The witness who recorded the fatal shooting of an unarmed black man by a white police officer in North Charleston, South Carolina, last week said he initially considered erasing the video from his cell phone.
Feidin Santana told NBC News Wednesday that Officer Michael Slager "had control of the situation" after subduing Walter Scott with his electronic stun gun, or Taser, moments after pulling Scott over for a traffic violation.
Santana began recording the incident at the point when the 50-year-old Scott began running away from Slager. Slager pulled his gun and fired eight shots at Scott, who collapsed about 9 meters (30 feet) away.
WATCH: Video footage recorded by witness of shooting
Santana said he felt "that my life, with this information, might be in danger." He said he turned the video over to Scott's family after reading the police's version of the events in the news.
Slager initially said he opened fire after Scott had taken his electronic stun gun during a scuffle.
A lawyer for the family gave the video to The New York Times, which posted it on its website Tuesday.
Arrested, charged with murder
Slager was arrested and charged with murder in last Saturday's shooting of Scott, and also been fired from his post.
The video taken by Santana also showed Slager handcuffing Scott after the shooting, then going back to the spot where he opened fire. He picked up something from the ground, walked back to Scott's body, and dropped the object next to him.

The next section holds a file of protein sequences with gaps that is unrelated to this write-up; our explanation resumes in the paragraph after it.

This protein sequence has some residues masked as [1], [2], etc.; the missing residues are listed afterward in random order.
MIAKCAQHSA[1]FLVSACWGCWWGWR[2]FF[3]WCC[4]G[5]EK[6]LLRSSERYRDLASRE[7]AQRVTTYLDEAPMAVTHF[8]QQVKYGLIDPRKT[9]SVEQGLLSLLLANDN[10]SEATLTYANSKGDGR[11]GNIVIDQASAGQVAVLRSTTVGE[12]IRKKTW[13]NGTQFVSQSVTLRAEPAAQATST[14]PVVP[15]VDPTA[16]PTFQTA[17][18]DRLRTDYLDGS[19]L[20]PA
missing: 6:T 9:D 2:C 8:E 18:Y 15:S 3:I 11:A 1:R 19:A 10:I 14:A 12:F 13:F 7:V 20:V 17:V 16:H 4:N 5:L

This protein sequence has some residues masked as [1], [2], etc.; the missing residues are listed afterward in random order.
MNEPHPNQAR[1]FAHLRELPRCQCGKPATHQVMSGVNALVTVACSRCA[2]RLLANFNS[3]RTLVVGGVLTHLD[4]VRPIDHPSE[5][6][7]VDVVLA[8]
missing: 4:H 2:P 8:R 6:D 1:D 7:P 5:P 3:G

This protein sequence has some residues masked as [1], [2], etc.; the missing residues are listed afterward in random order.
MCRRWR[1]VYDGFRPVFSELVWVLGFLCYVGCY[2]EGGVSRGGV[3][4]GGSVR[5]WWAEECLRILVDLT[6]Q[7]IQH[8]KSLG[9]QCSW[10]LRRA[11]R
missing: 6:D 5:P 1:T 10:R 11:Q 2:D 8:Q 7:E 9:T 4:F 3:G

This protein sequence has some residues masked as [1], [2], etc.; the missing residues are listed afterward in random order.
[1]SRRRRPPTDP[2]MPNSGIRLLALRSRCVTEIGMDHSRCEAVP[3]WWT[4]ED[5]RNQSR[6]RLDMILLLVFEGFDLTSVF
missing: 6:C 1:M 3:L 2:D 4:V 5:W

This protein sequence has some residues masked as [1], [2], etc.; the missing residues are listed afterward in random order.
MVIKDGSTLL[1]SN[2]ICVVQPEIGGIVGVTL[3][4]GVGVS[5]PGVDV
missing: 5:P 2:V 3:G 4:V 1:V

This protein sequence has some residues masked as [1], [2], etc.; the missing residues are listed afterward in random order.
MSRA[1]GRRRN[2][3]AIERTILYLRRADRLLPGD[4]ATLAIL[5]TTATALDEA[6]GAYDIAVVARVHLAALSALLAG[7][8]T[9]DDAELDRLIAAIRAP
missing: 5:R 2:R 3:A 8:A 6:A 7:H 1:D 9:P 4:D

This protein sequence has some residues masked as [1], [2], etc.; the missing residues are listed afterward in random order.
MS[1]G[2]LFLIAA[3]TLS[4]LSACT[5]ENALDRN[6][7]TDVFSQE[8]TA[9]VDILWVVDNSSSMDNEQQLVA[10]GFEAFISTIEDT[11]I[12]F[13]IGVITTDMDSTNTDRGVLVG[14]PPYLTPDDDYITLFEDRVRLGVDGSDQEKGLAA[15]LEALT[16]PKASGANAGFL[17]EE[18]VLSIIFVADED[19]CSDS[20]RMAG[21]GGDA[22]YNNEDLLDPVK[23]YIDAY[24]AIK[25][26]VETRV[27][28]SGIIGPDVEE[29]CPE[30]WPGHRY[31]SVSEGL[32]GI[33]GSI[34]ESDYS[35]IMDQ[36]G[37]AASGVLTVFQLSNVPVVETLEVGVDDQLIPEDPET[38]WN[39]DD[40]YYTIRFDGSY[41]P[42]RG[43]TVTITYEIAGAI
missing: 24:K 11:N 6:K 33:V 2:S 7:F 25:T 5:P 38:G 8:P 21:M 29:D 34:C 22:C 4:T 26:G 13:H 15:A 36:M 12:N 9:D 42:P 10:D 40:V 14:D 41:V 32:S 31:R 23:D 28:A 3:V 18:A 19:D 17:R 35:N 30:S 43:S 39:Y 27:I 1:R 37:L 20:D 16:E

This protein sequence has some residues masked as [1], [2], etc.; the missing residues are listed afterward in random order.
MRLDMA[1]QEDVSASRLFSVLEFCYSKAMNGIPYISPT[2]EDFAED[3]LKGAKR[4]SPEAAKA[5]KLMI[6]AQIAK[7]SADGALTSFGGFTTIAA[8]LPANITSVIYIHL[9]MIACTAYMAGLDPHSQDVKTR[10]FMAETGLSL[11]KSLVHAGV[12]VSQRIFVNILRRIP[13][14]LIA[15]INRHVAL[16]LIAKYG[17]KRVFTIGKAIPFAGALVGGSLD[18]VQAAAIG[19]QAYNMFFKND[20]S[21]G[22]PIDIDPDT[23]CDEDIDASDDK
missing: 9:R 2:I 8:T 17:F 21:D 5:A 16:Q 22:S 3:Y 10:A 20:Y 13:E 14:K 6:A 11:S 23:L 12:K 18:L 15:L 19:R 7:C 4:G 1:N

The South Carolina Law Enforcement Division, the state’s criminal investigative body, and the Federal Bureau of Investigation have each launched their own probes into the matter.
North Charleston Mayor Keith Summey said Wednesday at a news conference that investigators were examining video footage of the incident from a camera mounted in Slager's patrol car. Summey also said the city will buy body cameras for all of the city's uniformed officers.
The South Carolina incident is the latest in a series of fatal encounters in the United States between unarmed black males and white police, including the shootings of Michael Brown in Ferguson, Missouri, and 12-year-old Tamir Rice in Cleveland, Ohio, and the chokehold death of Eric Garner in New York City.
The incidents have led to large protests across the nation over aggressive police tactics in minority communities.